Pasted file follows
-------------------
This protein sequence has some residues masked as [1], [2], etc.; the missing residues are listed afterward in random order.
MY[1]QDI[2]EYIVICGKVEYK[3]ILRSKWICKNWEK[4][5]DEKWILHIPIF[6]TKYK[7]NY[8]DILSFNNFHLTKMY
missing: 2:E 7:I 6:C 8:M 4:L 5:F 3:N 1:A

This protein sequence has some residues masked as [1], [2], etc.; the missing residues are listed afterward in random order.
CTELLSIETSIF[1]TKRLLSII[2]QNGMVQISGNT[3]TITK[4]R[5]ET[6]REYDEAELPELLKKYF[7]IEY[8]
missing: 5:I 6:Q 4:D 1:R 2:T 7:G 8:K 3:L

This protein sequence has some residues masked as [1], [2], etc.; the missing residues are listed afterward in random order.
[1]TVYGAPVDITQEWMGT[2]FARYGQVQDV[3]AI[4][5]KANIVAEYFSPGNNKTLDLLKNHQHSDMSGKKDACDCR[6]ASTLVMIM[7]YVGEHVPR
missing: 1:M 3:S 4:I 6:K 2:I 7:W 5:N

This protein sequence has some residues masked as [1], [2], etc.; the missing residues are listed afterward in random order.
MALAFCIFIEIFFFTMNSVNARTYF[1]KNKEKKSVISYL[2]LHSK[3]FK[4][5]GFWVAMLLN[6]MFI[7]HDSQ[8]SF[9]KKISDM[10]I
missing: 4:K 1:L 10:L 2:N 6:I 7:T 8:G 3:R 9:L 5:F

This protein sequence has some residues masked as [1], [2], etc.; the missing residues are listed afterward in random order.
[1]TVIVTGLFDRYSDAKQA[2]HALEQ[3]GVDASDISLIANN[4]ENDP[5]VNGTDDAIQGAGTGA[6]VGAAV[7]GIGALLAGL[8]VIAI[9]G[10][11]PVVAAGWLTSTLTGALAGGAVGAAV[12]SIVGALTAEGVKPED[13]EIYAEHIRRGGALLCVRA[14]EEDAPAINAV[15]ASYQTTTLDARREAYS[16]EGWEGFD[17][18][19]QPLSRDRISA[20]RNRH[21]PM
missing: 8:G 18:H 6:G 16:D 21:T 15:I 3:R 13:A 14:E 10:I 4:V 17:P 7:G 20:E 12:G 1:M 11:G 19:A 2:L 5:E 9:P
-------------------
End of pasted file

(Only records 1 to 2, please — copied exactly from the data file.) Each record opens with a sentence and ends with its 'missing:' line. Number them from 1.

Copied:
This protein sequence has some residues masked as [1], [2], etc.; the missing residues are listed afterward in random order.
MY[1]QDI[2]EYIVICGKVEYK[3]ILRSKWICKNWEK[4][5]DEKWILHIPIF[6]TKYK[7]NY[8]DILSFNNFHLTKMY
missing: 2:E 7:I 6:C 8:M 4:L 5:F 3:N 1:A

This protein sequence has some residues masked as [1], [2], etc.; the missing residues are listed afterward in random order.
CTELLSIETSIF[1]TKRLLSII[2]QNGMVQISGNT[3]TITK[4]R[5]ET[6]REYDEAELPELLKKYF[7]IEY[8]
missing: 5:I 6:Q 4:D 1:R 2:T 7:G 8:K 3:L